Pistons Lead

Cap-Logged Pistons Can Still Add Talent with Mid-Level Exception

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We’re just a little over 48 hours away from the start of the 2019 NBA Free Agency period, but there isn’t much Pistons news to report yet. This is unfortunately due to the Pistons being essentially cap-committed for the 2019-20 season.

Blake Griffin ($34.2M), Andre Drummond ($27.1M), Reggie Jackson ($18.1M), Tony Snell ($11.4M, pending trade) and Langston Galloway ($7.3M) comprise Detroit’s top five payroll guys.

Reggie has earned a fair share of that money when healthy. But, the fact a player with better production like Eric Bledsoe re-ups with Milwaukee at a rate lower than Jackson (4 years/$70,000,000) speaks to the amount of money Detroit still has committed to players that are a cut below the better teams in the league. And when you see Galloway’s salary relative to their production, then it’s a lot of cuts below average. The Tony Snell-Jon Leuer swap added roughly $2M to Detroit’s tab next season, but Snell can be a lethal exterior threat– something the Pistons have been short on for numerous years.

Current Salary Situation

As of right now the Pistons have ~$119M on the books for next season. Declining Glenn Robinson III‘s $4.2M team option would free up a minuscule amount of space, but any wiggle room is helpful at this point.

This brings the Pistons total to roughly under $115M. This is slightly over the $109M salary cap. Being stuck like this isn’t easy, but besides standing pat, the Mid-Level Exception could provide Detroit with some assistance.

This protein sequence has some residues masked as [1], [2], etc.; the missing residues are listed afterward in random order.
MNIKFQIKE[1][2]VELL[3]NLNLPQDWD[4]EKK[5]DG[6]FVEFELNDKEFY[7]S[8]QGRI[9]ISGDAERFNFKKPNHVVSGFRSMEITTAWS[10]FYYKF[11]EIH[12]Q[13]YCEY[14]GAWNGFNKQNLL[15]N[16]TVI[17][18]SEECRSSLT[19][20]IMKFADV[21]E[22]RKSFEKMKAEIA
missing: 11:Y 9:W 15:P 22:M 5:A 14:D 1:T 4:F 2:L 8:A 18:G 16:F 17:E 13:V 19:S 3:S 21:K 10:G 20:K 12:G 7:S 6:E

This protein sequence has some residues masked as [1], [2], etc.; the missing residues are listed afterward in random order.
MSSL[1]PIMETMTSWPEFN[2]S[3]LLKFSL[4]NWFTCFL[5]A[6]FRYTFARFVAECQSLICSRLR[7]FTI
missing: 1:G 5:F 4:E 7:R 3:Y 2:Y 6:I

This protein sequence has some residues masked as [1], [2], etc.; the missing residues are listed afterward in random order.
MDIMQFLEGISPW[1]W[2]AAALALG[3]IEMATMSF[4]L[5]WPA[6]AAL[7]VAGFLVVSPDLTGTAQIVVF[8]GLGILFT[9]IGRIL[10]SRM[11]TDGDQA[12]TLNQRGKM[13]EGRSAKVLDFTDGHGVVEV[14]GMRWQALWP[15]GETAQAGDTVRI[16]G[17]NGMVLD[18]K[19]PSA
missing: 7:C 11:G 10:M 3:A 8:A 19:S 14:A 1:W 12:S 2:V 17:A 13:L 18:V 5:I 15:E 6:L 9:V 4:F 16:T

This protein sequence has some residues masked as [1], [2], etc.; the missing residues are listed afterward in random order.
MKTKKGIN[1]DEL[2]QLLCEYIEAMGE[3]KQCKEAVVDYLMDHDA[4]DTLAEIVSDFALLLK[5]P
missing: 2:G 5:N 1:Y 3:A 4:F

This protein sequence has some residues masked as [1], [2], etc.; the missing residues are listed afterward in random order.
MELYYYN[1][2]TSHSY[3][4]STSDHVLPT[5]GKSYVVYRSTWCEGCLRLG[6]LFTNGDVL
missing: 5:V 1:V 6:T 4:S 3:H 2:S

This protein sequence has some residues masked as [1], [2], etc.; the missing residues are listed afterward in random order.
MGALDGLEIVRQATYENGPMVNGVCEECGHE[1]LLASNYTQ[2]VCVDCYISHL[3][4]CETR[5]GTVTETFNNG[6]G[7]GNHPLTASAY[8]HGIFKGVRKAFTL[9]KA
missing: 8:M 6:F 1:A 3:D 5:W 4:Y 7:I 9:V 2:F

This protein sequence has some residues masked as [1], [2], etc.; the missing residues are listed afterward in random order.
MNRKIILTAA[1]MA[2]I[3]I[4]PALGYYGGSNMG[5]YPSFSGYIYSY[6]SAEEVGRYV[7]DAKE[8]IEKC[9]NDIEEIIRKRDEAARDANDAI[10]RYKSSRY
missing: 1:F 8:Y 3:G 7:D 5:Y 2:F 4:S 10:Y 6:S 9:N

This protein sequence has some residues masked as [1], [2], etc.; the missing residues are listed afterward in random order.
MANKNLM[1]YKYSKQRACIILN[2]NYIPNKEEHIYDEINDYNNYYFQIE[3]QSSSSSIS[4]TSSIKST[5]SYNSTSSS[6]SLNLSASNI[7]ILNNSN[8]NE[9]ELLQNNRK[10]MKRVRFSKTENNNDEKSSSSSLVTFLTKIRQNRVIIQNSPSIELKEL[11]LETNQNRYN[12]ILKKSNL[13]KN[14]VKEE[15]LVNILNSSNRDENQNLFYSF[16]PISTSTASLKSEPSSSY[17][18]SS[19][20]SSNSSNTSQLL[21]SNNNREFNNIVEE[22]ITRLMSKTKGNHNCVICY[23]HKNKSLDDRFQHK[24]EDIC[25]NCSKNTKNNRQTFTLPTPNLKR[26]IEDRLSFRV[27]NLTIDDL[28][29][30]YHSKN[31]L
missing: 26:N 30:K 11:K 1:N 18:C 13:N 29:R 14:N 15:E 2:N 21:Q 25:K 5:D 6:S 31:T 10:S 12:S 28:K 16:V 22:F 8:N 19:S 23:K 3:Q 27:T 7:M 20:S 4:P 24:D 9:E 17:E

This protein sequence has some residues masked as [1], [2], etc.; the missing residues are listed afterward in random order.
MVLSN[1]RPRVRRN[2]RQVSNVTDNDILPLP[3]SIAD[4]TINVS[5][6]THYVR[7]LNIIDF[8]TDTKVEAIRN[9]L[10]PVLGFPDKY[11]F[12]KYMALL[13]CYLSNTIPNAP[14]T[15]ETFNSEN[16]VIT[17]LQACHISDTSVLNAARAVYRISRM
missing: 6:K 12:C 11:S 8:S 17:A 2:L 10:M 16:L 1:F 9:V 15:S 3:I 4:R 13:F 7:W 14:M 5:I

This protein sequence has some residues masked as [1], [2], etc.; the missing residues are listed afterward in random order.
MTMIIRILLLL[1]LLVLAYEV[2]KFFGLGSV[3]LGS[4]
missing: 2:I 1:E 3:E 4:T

For those that don’t know what the Mid-Level Exception is, let me explain. It is a tool created by the collective bargaining agreement for teams over the salary cap to still have some money to entice free agents. With next year’s salary cap set at $109,000,000 and the luxury tax line set at $132,000,000 that means the Pistons are left with using the full Mid-Level Exception since they are over the salary cap, but under the luxury tax. For the 2019 NBA offseason, this means they have $9,246,000 left to offer free agents. Now, they can either throw this whole dollar amount at one player, or they can split it up into multiple players.

Too Expensive for the Pistons

To start, let’s consider who is most likely just out of this price range. This helps to start narrowing down Detroit’s options. Since the Pistons most pressing need is on the wing, I will be considering that position mostly. Point guard is also likely to garner consideration with this money, so I will list options there as well. With these caveats, the guys for me that most likely turn down this full MLE kind of a deal are: Bojan Bogdanovic, J.J. Redick, Patrick Beverley, and Ricky Rubio.